Lisa Peña, Urban Hikes KC
A marvelous idea isn’t worth much if it isn’t backed by action.
“Put your mind to it and start working toward it,” Lisa says. “So many people get stuck in the idea stages. If you have an idea, execute on it – even if you’re just taking little steps to get there. Experiment with your ideas. The worst that’s going to happen is it’s not going to work out.”
6. Know when to shift from hustler to management
Earstin Sanders, Aunt Mildred’s #10 Southern Style Barbecue Sauce
When you’re hustling, it’s all about taking care of business. But true management is planning and administering business.
“If you’re bootstrapping a business, you’re growing it from the ground up, and you’re wearing a lot of different hats,” Earstin says. “It’s more of a hustle. Then, you get to this point in business where, ‘OK, I have to transition out of a hustle to more of a business mentality.’”
To do this, he recommends looking at the big picture and learning from the resources around you.
“Focusing on the business plan and learning more insight on the business side of things was important,” Earstin says. “I’m more of a hands-on guy and so making more business connections and finding the sources like the SBA helped me focus more on growing the business instead of working in the business.”
7. Let passion fuel you.
Will Brown, Will Brown Interiors
Being a business owner is tough. And if you’re just sort of “meh” about your business, it’s even tougher.
“I think it’s important that it has to be something that you are absolutely passionate about, and if you’re just doing a business to pay the bills, I don’t know that that’s sustainable,” Will says. “As a new business owner, something’s got to give you the inspiration and passion to keep going because you literally don’t know what the next day is going to bring.”
8. Communicate and learn.
Lauren Lawrence, Stenovate
Effective entrepreneurship means getting feedback, finding mentors and learning from others.
“Find advisors and talk to people. Listen to feedback. Tell everyone what you’re doing,” says Lauren. “The networking aspects in the Kansas City community are really critical and the nature of people in KC is that they want to help, even if it’s just making a connection. Ask for help. It’s the best thing you can do.”
She especially encourages people to reach up to leaders in their areas of interest.
“Talk to people – especially people who are smarter than you or a step ahead of you,” Lauren says. “Connect with leaders in those spaces – surely they’ll have a cup of coffee with you. Ask, ‘Who do you know? How would you go about this?’ Just doing those things is a big part of why we are successful today.”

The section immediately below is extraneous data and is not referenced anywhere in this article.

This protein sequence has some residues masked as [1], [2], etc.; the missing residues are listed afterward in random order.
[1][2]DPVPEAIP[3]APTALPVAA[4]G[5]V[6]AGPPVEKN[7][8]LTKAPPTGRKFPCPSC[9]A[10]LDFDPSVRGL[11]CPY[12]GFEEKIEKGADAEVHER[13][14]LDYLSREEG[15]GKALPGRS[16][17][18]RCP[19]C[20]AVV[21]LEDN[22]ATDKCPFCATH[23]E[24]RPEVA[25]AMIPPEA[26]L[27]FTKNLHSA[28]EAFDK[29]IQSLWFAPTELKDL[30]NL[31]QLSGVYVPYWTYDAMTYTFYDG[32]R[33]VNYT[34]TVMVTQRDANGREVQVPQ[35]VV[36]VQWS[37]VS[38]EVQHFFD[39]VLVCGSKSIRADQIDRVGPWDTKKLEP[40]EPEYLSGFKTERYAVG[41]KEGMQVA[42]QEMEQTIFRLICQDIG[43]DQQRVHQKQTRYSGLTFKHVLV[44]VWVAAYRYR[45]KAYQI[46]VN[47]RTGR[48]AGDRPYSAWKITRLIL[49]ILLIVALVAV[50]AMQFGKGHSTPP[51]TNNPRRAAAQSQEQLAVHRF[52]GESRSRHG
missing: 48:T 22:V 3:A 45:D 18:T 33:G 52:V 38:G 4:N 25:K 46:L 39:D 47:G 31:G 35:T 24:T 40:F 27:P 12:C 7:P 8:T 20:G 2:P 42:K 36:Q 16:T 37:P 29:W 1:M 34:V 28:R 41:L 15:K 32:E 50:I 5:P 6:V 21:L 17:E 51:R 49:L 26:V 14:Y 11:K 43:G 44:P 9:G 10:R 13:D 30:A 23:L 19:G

9. Take advantage of the entrepreneurial ecosystem.
Hasan Ali, Smart Resume
In Kansas City, we’ve built a culture of support for entrepreneurs. Hasan recommends business owners in KC take advantage of the resources available.
“It is a very good place to start your gig,” Hasan says. “I’ve never had an issue reaching out to my mentors here, and I’ve never been rejected by any venture or VC in Kansas City. Even if they don’t help you, they will direct you to someone else.”
He also points out that just because you’re an entrepreneur doesn’t mean you’re supposed to be going it alone.
“When you have a startup, hire or get the skills that you need,” Hasan says. “Don’t be doing everything yourself.”
10. Just do it.
India Pernell and Arvelisha Williams, Mattie’s Foods
You can always find reasons to not take a risk and start a business. But on the other hand …
“Just do it,” India says. “Fear can settle in and you might think, ‘Oh, I don't think I can do it, and I don't think I …’ No. You can do it. Get a plan first, and then just do it. Map out your vision. And then, go for it.”
Her sister points out that no entrepreneur in Kansas City is flying solo. KCSourceLink’s Resource Partners are here to help.
“The great thing is all these Resource Partners worked together to help us do what we wanted to do and coach us from the process of getting into the [food] truck and later working in the truck,” Arvelisha says. “They were there every step of the way. That’s what we love. Everybody is connected in KC, and so we never felt like we were lost.”